A visit to SAMYE, on the north bank of the Tsangpo River, is a highlight of Tibet. A unique monastery and walled village rolled into one, it’s situated in wonderful scenery and, however you arrive, the journey is splendid. You can climb the sacred Hepo Ri to the east of the complex for excellent views (1hr); it was here that Padmasambhava is said to have subdued the local spirits and won them over to Buddhism.

Tibet’s first monastery, Samye (桑木耶寺, sāngmùyēsì) was founded in the eighth century during King Trisong Detsen’s reign, with the help of the Indian masters Padmasambhava and Shantarakshita, whom he had invited to Tibet to help spread the Buddhist faith. The first Tibetan Buddhist monks were ordained here after examination and are referred to as the “Seven Examined Men”. Over the years, Samye has been associated with several of the schools of Tibetan Buddhism – Padmasambhava’s involvement in the founding of the monastery makes it important in the Nyingma school, and later it was taken over by the Sakya and Gelugpa traditions. Nowadays, followers of all traditions worship here, and Samye is a popular destination for Tibetan pilgrims, some of whom travel for weeks to reach it.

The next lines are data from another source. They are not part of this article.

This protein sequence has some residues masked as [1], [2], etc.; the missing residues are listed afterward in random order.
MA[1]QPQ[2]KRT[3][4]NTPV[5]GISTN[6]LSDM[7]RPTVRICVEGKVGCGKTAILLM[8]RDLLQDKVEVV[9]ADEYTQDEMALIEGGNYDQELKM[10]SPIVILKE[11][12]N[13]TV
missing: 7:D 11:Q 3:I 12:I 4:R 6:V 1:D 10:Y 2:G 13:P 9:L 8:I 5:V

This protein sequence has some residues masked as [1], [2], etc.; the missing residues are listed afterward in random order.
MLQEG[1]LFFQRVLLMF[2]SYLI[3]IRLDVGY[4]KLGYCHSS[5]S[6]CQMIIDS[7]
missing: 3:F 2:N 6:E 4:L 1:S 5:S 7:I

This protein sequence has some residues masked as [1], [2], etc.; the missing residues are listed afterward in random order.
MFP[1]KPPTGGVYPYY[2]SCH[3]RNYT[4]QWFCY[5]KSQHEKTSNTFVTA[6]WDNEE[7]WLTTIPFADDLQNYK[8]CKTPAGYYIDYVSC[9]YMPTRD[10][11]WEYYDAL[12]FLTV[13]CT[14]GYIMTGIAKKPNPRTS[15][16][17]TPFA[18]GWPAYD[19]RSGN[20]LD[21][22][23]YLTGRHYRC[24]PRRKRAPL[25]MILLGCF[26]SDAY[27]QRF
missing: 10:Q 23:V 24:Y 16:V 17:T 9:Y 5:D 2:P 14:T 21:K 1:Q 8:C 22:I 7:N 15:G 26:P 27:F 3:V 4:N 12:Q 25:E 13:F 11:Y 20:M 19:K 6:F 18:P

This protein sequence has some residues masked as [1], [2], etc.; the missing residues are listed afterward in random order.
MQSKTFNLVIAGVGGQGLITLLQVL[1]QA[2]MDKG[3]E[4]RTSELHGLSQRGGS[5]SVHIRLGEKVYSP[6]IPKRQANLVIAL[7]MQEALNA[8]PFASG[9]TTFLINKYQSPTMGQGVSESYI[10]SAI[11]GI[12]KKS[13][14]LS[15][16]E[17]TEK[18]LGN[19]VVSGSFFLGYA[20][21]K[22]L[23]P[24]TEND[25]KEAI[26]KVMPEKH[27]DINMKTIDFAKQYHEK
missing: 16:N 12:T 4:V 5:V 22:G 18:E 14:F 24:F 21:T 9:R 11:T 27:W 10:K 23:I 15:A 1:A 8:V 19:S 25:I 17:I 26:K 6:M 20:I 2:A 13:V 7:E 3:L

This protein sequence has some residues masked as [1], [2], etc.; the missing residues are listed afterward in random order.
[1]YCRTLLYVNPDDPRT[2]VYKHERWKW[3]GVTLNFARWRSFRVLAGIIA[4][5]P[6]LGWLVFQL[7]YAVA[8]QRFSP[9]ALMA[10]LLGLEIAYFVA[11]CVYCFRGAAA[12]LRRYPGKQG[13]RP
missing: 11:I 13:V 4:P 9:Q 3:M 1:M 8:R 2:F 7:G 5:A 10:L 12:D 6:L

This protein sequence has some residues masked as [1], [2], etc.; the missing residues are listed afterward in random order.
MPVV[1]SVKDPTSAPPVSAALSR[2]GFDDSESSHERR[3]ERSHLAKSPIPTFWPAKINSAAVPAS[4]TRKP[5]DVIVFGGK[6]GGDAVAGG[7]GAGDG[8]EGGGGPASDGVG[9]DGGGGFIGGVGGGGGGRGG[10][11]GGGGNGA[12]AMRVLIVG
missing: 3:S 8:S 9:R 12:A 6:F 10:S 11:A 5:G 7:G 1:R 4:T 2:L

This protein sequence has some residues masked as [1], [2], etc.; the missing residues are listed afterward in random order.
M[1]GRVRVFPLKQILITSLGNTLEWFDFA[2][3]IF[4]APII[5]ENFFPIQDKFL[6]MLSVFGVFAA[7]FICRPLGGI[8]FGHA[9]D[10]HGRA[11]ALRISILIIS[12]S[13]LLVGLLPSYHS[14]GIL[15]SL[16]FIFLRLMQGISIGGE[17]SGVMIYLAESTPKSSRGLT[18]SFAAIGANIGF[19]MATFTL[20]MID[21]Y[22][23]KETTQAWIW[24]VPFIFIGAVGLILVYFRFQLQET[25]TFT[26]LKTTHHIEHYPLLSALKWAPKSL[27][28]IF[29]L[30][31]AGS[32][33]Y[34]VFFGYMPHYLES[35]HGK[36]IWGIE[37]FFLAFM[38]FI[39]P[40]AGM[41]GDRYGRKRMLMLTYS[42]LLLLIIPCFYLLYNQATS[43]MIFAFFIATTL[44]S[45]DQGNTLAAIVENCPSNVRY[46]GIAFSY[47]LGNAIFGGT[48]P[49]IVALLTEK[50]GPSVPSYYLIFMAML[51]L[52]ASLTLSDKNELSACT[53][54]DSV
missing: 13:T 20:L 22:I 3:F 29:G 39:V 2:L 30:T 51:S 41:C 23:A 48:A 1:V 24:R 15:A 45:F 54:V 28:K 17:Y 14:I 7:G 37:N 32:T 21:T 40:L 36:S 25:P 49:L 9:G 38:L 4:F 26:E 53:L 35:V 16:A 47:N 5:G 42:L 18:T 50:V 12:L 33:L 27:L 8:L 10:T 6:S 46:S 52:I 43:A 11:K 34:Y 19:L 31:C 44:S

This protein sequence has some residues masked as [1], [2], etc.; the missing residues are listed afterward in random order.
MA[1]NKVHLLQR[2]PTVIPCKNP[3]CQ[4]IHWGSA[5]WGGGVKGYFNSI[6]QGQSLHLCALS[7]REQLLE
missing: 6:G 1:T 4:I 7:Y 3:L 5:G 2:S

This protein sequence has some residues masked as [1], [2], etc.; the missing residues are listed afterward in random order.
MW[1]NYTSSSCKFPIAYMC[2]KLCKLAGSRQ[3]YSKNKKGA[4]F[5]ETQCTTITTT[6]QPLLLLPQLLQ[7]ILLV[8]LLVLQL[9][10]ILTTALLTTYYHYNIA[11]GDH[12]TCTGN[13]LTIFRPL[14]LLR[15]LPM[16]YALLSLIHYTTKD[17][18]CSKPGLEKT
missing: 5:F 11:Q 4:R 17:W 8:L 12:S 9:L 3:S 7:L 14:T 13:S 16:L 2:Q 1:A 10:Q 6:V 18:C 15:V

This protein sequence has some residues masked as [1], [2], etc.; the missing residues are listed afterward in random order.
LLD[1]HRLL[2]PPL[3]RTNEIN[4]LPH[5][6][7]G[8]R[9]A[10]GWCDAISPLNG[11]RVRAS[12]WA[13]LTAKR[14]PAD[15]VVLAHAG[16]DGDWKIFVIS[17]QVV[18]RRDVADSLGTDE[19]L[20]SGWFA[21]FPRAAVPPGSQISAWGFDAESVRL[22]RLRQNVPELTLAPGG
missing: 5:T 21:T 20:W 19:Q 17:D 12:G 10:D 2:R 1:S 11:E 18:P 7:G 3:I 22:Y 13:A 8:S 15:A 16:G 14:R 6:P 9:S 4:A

The design of the extensive monastery complex, several hundred metres in diameter, is of a giant mandala, a representation of the Buddhist universe, styled after the Indian temple of Odantapuri in Bihar. The main temple, the utse, represents Buddha’s palace on the summit of Mount Meru, the mythical mountain at the centre of the Buddhist universe. The four continents in the vast ocean around Mount Meru are represented by the lingshi temples, a couple of hundred metres away at the cardinal points, each flanked by two smaller temples, lingtren, representing islands in the ocean. The utse is surrounded by four giant chortens, each several storeys high, at the corners, and there are nyima (sun) and dawa (moon) temples to the north and south, respectively. A renovated enclosing wall, topped by 1008 tiny chortens with gates at the cardinal points, flanks the whole complex. This sounds hugely ordered, but the reality is far more confusing and fun. Samye has suffered much damage and restoration over the years; today, you’ll find the temples dotted among houses, barns and animal pens, with only a few of the original 108 buildings on the site remaining in their entirety.